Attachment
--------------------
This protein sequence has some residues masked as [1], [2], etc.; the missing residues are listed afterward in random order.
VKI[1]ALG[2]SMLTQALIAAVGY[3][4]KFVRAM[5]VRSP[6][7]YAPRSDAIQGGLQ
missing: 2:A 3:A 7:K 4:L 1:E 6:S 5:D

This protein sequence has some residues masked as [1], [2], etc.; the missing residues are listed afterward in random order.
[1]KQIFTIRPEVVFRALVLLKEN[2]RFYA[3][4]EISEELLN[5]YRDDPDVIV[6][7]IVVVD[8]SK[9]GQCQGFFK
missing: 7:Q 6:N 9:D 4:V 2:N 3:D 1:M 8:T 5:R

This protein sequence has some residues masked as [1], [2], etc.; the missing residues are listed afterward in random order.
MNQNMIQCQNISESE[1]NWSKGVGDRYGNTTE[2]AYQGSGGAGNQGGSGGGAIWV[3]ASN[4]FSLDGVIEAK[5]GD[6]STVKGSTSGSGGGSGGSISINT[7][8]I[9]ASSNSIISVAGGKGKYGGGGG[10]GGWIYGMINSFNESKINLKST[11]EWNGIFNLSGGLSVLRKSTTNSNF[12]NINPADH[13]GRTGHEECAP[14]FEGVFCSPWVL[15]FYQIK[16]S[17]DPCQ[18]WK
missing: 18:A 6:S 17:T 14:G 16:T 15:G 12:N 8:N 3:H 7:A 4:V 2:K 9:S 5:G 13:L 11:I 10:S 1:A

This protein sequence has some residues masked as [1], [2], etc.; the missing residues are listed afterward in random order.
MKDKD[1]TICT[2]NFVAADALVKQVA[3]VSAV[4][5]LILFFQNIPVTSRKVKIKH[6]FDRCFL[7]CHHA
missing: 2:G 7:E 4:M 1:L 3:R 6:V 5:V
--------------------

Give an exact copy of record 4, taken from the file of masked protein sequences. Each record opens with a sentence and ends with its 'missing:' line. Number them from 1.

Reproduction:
This protein sequence has some residues masked as [1], [2], etc.; the missing residues are listed afterward in random order.
MKDKD[1]TICT[2]NFVAADALVKQVA[3]VSAV[4][5]LILFFQNIPVTSRKVKIKH[6]FDRCFL[7]CHHA
missing: 2:G 7:E 4:M 1:L 3:R 6:V 5:V